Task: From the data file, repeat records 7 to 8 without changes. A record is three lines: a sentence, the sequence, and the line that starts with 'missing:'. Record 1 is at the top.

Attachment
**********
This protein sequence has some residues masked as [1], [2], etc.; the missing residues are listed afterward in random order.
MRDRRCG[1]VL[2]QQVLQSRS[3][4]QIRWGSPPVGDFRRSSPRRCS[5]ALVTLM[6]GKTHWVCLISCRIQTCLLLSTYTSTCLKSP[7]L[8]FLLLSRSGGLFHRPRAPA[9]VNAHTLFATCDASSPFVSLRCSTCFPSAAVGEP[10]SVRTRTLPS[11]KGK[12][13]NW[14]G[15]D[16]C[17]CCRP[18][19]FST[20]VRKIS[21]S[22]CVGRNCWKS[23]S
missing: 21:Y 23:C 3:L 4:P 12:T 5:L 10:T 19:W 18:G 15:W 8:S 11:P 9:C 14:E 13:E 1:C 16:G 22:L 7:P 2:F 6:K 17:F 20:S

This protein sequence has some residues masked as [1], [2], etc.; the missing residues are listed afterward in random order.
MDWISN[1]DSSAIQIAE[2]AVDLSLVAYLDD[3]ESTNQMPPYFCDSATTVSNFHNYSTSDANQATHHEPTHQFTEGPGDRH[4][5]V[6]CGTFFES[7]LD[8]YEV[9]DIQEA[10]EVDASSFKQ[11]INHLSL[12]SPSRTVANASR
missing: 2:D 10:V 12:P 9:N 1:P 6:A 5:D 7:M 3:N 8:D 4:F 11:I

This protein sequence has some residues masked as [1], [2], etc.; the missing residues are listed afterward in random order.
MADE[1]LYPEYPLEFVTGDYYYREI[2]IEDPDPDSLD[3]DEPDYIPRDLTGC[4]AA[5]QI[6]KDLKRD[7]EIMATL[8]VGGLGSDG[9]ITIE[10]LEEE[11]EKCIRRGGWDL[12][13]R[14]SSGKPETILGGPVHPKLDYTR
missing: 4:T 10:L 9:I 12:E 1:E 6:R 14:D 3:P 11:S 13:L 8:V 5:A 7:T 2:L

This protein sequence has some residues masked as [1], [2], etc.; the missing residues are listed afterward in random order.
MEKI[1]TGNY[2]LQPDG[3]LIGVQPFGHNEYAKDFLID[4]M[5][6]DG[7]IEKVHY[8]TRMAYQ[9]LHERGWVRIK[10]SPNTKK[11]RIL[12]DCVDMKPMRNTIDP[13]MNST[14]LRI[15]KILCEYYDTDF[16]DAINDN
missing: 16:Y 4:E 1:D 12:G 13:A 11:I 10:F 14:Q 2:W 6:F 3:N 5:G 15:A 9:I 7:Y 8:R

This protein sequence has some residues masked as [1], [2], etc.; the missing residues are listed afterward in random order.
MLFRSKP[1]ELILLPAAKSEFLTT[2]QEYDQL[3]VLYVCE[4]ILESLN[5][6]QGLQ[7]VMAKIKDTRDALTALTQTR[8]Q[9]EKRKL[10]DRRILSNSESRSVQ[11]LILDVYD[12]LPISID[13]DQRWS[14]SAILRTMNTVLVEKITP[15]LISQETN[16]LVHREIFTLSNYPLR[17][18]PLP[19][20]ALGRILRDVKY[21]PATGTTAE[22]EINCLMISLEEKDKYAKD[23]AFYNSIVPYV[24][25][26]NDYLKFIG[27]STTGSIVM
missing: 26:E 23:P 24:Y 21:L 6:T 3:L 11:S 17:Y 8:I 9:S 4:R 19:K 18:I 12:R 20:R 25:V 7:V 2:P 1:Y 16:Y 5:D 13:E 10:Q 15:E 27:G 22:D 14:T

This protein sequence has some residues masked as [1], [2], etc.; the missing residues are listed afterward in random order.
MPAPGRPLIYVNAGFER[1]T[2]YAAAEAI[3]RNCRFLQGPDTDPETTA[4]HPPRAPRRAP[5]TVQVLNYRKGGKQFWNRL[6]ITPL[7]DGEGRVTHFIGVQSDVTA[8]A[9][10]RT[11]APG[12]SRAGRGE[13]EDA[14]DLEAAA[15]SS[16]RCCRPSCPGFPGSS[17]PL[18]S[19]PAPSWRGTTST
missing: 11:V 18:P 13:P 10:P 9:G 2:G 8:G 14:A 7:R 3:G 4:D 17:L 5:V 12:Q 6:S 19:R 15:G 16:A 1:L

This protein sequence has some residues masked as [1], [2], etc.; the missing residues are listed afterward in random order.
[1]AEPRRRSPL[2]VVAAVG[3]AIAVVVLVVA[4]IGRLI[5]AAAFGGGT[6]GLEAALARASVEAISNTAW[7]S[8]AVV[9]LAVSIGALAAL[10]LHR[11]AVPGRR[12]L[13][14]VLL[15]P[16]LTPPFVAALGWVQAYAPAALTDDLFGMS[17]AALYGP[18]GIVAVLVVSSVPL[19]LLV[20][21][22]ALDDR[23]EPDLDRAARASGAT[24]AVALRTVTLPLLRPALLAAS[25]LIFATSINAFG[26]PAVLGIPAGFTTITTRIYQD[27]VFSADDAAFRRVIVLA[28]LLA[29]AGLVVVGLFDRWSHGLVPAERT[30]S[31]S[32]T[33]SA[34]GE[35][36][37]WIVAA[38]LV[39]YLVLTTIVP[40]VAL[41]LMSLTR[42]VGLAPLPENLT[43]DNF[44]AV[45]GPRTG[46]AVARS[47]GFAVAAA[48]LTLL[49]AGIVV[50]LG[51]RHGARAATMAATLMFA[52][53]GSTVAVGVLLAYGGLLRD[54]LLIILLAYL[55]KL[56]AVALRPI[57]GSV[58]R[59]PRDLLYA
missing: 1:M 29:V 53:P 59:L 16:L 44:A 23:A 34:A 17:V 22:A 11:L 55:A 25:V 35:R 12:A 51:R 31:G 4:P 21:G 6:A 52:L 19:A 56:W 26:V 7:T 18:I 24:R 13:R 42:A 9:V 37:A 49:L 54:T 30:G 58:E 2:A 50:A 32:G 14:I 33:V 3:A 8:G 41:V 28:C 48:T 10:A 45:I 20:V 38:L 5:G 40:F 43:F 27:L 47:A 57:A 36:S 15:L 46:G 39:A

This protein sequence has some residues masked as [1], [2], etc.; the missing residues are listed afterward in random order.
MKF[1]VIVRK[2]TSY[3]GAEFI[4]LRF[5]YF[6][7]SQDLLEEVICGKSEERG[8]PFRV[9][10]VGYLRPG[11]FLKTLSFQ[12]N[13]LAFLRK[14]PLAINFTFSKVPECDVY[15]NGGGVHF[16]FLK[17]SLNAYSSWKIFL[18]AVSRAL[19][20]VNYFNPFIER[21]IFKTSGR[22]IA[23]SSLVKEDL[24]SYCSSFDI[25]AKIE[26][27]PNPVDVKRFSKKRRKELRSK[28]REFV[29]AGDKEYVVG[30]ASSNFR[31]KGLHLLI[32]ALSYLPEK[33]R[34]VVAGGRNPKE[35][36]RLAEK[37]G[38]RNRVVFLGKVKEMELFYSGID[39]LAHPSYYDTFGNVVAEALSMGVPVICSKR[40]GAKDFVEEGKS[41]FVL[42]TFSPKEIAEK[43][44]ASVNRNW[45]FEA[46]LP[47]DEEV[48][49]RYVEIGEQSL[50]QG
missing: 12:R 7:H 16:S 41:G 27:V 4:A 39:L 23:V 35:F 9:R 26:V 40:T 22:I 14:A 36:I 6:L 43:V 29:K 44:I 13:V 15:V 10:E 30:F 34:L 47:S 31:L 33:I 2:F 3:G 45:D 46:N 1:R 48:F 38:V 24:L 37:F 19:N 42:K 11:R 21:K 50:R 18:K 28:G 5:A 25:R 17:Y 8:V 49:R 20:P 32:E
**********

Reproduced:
This protein sequence has some residues masked as [1], [2], etc.; the missing residues are listed afterward in random order.
[1]AEPRRRSPL[2]VVAAVG[3]AIAVVVLVVA[4]IGRLI[5]AAAFGGGT[6]GLEAALARASVEAISNTAW[7]S[8]AVV[9]LAVSIGALAAL[10]LHR[11]AVPGRR[12]L[13][14]VLL[15]P[16]LTPPFVAALGWVQAYAPAALTDDLFGMS[17]AALYGP[18]GIVAVLVVSSVPL[19]LLV[20][21][22]ALDDR[23]EPDLDRAARASGAT[24]AVALRTVTLPLLRPALLAAS[25]LIFATSINAFG[26]PAVLGIPAGFTTITTRIYQD[27]VFSADDAAFRRVIVLA[28]LLA[29]AGLVVVGLFDRWSHGLVPAERT[30]S[31]S[32]T[33]SA[34]GE[35][36][37]WIVAA[38]LV[39]YLVLTTIVP[40]VAL[41]LMSLTR[42]VGLAPLPENLT[43]DNF[44]AV[45]GPRTG[46]AVARS[47]GFAVAAA[48]LTLL[49]AGIVV[50]LG[51]RHGARAATMAATLMFA[52][53]GSTVAVGVLLAYGGLLRD[54]LLIILLAYL[55]KL[56]AVALRPI[57]GSV[58]R[59]PRDLLYA
missing: 1:M 29:V 53:P 59:L 16:L 44:A 23:A 34:A 17:V 22:A 11:L 55:A 25:V 35:R 12:A 51:R 31:G 4:P 21:G 6:A 52:L 19:A 56:W 26:V 7:T 18:I 24:R 13:R 42:A 9:V 37:A 49:L 54:T 30:G 58:E 2:A 50:A 32:G 14:I 33:V 3:A 8:G 41:V 28:C 48:T 10:A 45:I 20:V 38:L 5:G 40:F 43:F 27:L 47:A 57:A 36:S 15:L 46:G 39:A

This protein sequence has some residues masked as [1], [2], etc.; the missing residues are listed afterward in random order.
MKF[1]VIVRK[2]TSY[3]GAEFI[4]LRF[5]YF[6][7]SQDLLEEVICGKSEERG[8]PFRV[9][10]VGYLRPG[11]FLKTLSFQ[12]N[13]LAFLRK[14]PLAINFTFSKVPECDVY[15]NGGGVHF[16]FLK[17]SLNAYSSWKIFL[18]AVSRAL[19][20]VNYFNPFIER[21]IFKTSGR[22]IA[23]SSLVKEDL[24]SYCSSFDI[25]AKIE[26][27]PNPVDVKRFSKKRRKELRSK[28]REFV[29]AGDKEYVVG[30]ASSNFR[31]KGLHLLI[32]ALSYLPEK[33]R[34]VVAGGRNPKE[35][36]RLAEK[37]G[38]RNRVVFLGKVKEMELFYSGID[39]LAHPSYYDTFGNVVAEALSMGVPVICSKR[40]GAKDFVEEGKS[41]FVL[42]TFSPKEIAEK[43][44]ASVNRNW[45]FEA[46]LP[47]DEEV[48][49]RYVEIGEQSL[50]QG
missing: 12:R 7:H 16:S 41:G 27:V 4:A 39:L 23:V 35:F 9:R 26:V 40:T 22:I 14:A 36:I 6:L 43:V 29:K 44:I 13:V 15:V 10:E 30:F 34:L 47:S 31:L 33:I 2:F 3:G 45:D 46:N 1:R 48:F 38:V 24:L 37:F 19:N 42:K 11:R 21:K 50:R 18:K 28:G 5:A 25:R 17:Y 8:V 49:R 20:P 32:E